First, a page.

The gig economy is here to stay. However, the way that some marketplace tech giants have exploited it to achieve market capitalisation is unlikely to remain exactly the same.
We can divide gig economy workers into three main groups:
The headline benefit message from companies operating with gig economy workforces is that workers get the potential to pick days and hours to suit, take holidays when they want and enjoy a better work-life balance.
These benefits might ring true for those at the top and in the middle. However, few at the bottom level see these as equitable compensation for the benefits they don’t get. In short the gig economy doesn’t work for everyone, including many recruiters.
Unless we are talking about agencies supplying outsourced HR services to a tech giant like Amazon, the gig economy has disrupted the established HR industry. This has impacted the supply of low skilled workers, and this also holds for mid-table freelancers and high value consultants.
All of these groups may have once used agencies to obtain placements. Now, some low skills workers contract directly to gig economy companies, and many with mid and high level skills sell services directly via consultant and freelancer marketplace websites, avoiding the need for recruiters to hawk their services.
Marketplace tech giants, including Uber and Deliveroo, that have built their multi-billion dollar market capitalisations on gig economy HR practice, have faced at least 40 major legal challenges around the world.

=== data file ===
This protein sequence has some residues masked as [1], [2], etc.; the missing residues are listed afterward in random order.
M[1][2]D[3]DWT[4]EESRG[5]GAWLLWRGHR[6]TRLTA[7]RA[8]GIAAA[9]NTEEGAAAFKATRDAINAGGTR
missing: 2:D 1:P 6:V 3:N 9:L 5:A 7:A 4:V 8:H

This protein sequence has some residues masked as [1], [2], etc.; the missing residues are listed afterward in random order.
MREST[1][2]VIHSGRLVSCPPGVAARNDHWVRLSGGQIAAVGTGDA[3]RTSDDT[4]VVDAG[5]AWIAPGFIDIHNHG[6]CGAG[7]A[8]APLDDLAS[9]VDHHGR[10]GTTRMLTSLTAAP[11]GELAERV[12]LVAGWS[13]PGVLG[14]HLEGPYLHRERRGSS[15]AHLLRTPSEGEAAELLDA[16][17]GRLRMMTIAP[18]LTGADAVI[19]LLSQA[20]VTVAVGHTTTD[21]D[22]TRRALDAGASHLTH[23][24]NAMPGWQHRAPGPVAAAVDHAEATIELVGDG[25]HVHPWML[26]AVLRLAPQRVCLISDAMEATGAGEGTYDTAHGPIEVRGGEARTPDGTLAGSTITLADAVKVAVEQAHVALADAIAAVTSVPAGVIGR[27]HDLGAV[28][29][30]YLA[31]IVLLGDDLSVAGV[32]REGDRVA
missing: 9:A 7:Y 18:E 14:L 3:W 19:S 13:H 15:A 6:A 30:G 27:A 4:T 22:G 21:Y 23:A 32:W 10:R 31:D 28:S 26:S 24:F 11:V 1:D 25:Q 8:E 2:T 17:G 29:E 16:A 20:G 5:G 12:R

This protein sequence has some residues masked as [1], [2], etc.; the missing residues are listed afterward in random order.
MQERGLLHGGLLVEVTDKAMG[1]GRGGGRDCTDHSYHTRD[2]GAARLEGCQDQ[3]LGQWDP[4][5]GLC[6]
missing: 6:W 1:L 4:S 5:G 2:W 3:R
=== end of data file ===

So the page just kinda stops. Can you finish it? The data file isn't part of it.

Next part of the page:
Legal action is underway by delivery workers to improve their rights. Litigation is also in progress on related matters, including competition law. Proceedings are ongoing in 20 countries including Australia, Chile, Brazil, South Korea, Canada and across Europe.
The good news for workers and recruitment businesses that have been disadvantaged by the HR practices promoted by gig economy companies, is that globally, the disruptors are on the run and may need to rethink.
While some may see the gig economy as part of the race to the bottom, others may attach significant value to it. As ever, industries take time to adapt and governments and regulators take time to adjust to disruptive forces. It just needs a little time for the gig economy to find its level.
Whatever the future for the gig economy, it seems recruiters are always likely have a place in the jobs market. ETZ’s leading timesheet, invoicing and payment technology streamlines recruitment agency back office processes to enable uber-efficient and profitable operations!
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